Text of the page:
Cool, classic cocktails

  It may seem counterintuitive to discuss cabernet sauvignon during the warm summer months. An ideal wine for cooler weather, the tannins in cabernet make it a poor match to the customary summer fare and an unlikely candidate to consider sipping poolside. But summer may actually be an ideal time to think about buying some… Read More

How to cool off a fried brain

  Sauvignon blanc is one of our favorite warm weather wines. It is produced around the winemaking world in a number of different styles ranging from dry to very sweet dessert wines. The bright flavors and balanced acidity typical of well-made dry, nonsweet versions of sauvignon blancs pair well with lighter summer fare, including cheeses,… Read More

In a rye mood

It seems most appropriate to select an American-made wine when celebrating Independence Day. The holiday also gives us another opportunity to acknowledge one of the country’s finest winemakers, who also happens to limit his production to kosher wines. Ernie Weir, the founder and winemaker of Napa’s Hagafen Winery, has for years created notable wines that… Read More

Drinking wine for ‘lone soldiers’

A wine reception was held recently at the Israeli Embassy in Washington, D.C., to support the efforts of one of the programs of the Israel Forever Foundation. Called “The Lone Soldier Project,” it is dedicated to supporting the members of the IDF who lack the comfort of nearby families or communities while they serve. This includes nearly 6,000 IDF soldiers, many of them foreigners and some Israeli orphans and those from broken homes. They have to endure the tribulations of military training and often learn Hebrew in the process, without anyone nearby to offer comfort and encouragement. While their colleagues receive packages and letters from home and have places to go while on leave, these Lone Soldiers must make do by themselves.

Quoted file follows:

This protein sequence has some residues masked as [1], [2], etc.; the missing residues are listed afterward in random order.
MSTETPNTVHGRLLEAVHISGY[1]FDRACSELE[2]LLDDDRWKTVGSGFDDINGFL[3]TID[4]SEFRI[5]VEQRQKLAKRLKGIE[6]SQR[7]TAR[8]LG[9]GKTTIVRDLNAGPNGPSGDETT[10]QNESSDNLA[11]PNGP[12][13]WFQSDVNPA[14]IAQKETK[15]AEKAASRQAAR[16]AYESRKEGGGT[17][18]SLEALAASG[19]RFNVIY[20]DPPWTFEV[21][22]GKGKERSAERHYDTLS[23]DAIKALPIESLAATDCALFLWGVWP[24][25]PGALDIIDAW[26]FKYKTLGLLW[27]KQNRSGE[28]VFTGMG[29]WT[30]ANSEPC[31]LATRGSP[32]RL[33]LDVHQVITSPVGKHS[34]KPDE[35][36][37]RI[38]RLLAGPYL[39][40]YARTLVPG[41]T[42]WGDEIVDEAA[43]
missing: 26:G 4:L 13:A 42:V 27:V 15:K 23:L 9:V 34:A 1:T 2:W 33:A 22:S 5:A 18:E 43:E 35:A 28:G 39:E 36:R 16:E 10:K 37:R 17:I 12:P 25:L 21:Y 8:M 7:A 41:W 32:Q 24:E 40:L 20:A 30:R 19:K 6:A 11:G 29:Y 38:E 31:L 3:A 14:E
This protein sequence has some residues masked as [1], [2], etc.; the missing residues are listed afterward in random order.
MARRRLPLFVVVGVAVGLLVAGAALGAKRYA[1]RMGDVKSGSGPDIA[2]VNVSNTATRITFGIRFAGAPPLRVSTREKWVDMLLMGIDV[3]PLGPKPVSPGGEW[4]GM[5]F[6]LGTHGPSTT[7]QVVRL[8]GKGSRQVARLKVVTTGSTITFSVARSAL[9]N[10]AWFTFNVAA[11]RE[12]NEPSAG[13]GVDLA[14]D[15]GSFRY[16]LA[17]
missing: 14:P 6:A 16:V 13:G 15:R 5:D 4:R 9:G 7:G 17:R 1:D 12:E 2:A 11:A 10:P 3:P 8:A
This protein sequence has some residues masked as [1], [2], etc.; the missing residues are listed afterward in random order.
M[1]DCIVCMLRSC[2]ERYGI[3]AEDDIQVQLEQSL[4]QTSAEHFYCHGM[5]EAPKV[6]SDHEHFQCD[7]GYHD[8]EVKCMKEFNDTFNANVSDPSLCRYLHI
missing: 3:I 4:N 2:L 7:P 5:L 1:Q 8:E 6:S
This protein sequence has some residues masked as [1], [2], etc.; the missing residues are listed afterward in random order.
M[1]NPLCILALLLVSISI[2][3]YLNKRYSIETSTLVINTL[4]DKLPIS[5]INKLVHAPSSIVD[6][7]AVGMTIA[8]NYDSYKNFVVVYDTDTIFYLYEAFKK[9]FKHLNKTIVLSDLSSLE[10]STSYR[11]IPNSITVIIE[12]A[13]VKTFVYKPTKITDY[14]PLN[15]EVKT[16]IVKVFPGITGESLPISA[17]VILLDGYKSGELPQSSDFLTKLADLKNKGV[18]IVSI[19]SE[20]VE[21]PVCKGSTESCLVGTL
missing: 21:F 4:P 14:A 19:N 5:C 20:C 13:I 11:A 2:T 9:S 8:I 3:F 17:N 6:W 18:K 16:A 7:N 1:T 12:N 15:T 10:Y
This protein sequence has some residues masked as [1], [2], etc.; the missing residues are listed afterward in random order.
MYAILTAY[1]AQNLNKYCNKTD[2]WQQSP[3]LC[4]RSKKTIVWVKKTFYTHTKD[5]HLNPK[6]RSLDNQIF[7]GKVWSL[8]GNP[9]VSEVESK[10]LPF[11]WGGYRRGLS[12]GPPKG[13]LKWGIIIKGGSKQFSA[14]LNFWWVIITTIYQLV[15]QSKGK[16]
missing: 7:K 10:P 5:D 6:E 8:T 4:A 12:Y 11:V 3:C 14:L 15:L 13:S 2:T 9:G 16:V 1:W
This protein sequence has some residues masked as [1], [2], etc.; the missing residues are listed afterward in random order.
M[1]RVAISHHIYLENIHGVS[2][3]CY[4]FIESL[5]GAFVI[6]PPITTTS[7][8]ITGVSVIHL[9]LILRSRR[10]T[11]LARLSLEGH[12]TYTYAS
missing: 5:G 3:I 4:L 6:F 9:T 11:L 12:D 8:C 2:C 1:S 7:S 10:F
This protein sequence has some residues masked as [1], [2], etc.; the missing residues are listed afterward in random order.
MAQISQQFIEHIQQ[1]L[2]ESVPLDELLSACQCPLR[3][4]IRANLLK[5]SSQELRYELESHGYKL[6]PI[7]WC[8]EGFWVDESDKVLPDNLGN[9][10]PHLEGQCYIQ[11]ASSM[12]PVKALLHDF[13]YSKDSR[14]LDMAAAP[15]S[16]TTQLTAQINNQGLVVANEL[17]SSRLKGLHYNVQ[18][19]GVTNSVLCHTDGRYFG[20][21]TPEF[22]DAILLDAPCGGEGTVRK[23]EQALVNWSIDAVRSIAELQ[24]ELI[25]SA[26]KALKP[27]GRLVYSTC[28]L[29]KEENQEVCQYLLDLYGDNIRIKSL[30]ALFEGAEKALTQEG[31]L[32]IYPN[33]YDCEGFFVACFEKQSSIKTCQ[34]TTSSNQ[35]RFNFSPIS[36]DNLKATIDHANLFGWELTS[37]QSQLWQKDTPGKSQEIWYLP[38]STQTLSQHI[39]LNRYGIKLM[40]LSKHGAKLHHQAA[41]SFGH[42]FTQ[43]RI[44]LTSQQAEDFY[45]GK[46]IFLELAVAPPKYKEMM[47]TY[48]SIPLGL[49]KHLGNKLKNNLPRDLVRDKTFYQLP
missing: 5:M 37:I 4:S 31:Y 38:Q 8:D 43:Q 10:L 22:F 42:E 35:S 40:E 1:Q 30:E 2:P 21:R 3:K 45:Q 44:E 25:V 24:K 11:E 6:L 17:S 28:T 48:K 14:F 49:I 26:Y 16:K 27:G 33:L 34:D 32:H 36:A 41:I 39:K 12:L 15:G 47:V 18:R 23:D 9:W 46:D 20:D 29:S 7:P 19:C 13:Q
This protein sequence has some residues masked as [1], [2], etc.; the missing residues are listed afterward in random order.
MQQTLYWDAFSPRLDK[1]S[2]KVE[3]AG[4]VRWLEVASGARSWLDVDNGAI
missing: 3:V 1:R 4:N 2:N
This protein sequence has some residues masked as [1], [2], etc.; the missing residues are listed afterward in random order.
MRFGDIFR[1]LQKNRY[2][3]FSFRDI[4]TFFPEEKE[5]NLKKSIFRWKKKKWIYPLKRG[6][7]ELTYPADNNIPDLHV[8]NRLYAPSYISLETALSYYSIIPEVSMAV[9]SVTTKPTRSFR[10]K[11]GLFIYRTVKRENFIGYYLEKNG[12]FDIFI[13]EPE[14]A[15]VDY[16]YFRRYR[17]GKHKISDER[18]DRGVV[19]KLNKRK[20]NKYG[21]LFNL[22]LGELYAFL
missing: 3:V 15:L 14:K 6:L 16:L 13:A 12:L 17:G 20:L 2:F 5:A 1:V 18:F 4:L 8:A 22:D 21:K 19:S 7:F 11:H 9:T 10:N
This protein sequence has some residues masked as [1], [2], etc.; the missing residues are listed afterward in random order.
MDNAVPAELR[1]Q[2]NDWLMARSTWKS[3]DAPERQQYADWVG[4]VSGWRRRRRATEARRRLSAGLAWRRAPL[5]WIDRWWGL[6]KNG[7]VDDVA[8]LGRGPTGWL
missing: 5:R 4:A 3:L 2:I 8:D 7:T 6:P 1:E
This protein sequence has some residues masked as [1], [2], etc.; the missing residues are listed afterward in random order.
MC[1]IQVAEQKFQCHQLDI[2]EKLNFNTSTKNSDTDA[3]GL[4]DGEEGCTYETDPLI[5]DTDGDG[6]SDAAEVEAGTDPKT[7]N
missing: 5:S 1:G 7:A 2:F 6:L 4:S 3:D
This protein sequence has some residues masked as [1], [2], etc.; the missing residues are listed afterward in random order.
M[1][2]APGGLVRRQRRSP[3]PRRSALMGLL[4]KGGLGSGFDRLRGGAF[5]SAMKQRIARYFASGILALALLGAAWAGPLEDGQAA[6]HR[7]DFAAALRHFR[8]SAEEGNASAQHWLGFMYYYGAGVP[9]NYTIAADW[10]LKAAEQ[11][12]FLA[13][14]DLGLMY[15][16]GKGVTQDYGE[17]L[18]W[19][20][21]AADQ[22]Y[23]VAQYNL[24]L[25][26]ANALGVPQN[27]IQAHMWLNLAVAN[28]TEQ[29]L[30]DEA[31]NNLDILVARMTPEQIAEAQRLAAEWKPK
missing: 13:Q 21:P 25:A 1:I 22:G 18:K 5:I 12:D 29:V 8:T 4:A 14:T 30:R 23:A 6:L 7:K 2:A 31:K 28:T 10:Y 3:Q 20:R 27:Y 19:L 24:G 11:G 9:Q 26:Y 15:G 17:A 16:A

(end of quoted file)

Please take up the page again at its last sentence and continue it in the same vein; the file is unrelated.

Wines fit for the grill

It’s grilling time, and we could not be happier for there are few summer pleasures more gratifying than preparing meals outside. Whether you are a charcoal devotee or a fan of propane, rarely are there foods that don’t do well cooked on a grate. The imparted roasted, smoky flavors are truly irresistible. Besides the usual… Read More

It’s the terroir, stupid

One of the more fascinating aspects of wine is the influence of “terroir,” a French term that encompasses the various geographic and climatic influences upon a wine’s aromas, flavors and structure. Identical grapes grown in dissimilar locations will have distinctly different characteristics. Distances as small as a few meters between rows of vines can produce… Read More

Between red and white

Rose wines have become increasingly popular. The best embody the brightness of a white wine combined with the complexity usually only found in a red. They range in style from light and bone-dry to fruity and fuller-bodied. Well-crafted roses are very food-friendly, particularly the graceful lighter ones that match perfectly with such summer fare as… Read More

A variety of varietals

Most casual wine drinkers are aware of only a few grape varietals such as cabernet, merlot, chardonnay, pinot noir, malbec and shiraz. Others may have tried a riesling, pinot gris or petite sirah. But there are literally hundreds more varietals that have been made into wines that are stylistically different and extremely enjoyable. All it… Read More

Tulip Winery: good wine and good works, as well

by Joshua E. London and Lou Marmon All Jewish holidays, outside of fast days, entail big, festive meals. Passover is, in many respects, the ultimate example of this, despite having a more restricted diet. Not only must we eat matzah and maror at the seder meals, but we must eat matzah and refrain from all… Read More